It is also true to say that for me, my disability isn’t the sum total of my identity, and nor should it be.  It is part of who I am.  Just as I have released my disability from prison, I won’t allow it to imprison me now. I’ll always try to maximise the things I can do, whilst acknowledging the limitations I have.  But then, who is limitless?  If you are, then I want to meet you!!

Prison isn’t ever a space for something as important for disability to be.  Keep it out of prison and let us all keep talking about how we can get along together.  Talking about disability is not in fact just ok as I said at the outset, but is essential.

A historic day for Paralympic Sport

Today is a historic one for Paralympic sport.  Minutes ago, the International Paralympic Committee announced that it had suspended the Russian Paralympic Committee with immediate effect for violations of anti doping regulations.

This decision stands in direct contrast to the International Olympic Committee (IOC).  Here, decision making was delegated after the IOC, in my view, effectively ducked the issue and passed the buck to individual bodies.  Why could the IOC not take this stance?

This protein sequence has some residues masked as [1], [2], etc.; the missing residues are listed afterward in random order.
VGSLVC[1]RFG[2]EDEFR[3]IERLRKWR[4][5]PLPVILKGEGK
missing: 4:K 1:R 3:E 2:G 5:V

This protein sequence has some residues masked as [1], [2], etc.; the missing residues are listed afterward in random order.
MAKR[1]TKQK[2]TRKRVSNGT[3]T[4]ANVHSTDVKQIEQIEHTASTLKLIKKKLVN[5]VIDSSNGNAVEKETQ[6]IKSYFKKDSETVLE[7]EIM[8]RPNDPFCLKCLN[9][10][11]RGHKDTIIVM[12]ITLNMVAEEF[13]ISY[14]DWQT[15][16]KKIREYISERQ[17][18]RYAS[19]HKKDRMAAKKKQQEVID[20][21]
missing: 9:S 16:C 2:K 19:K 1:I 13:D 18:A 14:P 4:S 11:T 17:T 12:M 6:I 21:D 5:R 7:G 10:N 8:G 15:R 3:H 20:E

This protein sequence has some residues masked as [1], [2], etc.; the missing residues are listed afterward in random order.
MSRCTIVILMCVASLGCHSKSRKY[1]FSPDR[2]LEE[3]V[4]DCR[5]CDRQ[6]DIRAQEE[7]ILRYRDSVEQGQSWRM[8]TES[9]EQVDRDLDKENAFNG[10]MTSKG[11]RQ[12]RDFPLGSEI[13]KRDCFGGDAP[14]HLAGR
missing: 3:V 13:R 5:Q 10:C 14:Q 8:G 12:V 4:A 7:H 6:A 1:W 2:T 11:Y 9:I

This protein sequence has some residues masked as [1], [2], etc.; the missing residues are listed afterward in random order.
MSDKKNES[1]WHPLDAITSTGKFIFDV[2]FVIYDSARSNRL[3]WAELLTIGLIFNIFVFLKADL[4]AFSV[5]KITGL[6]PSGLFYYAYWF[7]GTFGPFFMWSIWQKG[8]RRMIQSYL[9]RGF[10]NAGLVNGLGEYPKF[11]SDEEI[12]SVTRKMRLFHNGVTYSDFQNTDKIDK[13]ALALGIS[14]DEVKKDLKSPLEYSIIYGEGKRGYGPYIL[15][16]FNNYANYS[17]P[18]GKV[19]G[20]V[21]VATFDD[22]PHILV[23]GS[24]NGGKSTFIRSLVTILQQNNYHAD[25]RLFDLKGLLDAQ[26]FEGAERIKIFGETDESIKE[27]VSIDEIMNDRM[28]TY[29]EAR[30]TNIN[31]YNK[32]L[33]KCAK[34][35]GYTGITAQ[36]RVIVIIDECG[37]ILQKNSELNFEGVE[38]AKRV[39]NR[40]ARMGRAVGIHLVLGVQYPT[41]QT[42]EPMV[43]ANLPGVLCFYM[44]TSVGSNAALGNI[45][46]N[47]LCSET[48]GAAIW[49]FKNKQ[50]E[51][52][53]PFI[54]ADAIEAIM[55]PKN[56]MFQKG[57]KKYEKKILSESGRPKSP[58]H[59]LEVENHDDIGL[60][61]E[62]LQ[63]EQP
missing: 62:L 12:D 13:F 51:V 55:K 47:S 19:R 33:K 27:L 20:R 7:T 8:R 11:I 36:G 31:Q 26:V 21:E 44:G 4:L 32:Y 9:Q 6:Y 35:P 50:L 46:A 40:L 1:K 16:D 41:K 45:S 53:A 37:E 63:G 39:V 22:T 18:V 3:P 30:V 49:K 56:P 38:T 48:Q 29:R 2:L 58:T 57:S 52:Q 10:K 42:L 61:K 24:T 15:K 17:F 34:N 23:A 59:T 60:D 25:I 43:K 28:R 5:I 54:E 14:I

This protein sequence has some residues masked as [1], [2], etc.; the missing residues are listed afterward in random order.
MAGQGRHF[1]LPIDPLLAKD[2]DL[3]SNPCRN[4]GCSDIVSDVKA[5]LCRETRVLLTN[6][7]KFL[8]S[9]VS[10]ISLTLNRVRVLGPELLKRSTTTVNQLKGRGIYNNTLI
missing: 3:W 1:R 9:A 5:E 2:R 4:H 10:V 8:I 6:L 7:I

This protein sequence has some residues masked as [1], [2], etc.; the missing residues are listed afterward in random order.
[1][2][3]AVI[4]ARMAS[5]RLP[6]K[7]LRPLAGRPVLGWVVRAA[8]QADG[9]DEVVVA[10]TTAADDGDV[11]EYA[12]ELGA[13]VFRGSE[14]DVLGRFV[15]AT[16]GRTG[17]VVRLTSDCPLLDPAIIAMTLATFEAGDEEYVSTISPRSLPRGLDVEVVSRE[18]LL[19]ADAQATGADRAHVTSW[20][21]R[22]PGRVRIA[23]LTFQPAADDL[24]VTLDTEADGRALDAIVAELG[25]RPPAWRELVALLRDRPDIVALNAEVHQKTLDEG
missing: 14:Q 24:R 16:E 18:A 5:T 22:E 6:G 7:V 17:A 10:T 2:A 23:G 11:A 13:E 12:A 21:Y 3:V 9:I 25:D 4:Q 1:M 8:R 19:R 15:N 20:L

The tone of the IPC statement was surprisingly strong, with Sir Philip Craven saying that a “medals over morals mentality” “disgusted” him.  The decision was a unanimous one.  It was also fair in my view, that extra samples were tested and that dialogue was sought with the Russian Paralympic Committee over several hours of meetings.  These steps of ‘due process’ and administrative good practice may also curtail efforts to have the ruling overturned.  

No doubt Russia will appeal in due course.  Given the strength of the statement issued by the IPC and the extent of the issues uncovered, it will take something very compelling for this ruling to be overturned.

It is no less than a defining moment for Paralympic sport as a whole.  A bold, (and some would say controversial) stance driven by an unwavering commitment to clean sport.  Whilst personally, I do sympathise for the Russian athletes who did not cheat, this decision safeguards the wider matters pertaining to the integrity of Paralympic sport as a whole.   The pressure that the IPC will have been under, whatever the decision taken, should also be remembered.  All of this makes the leadership and strength shown commendable.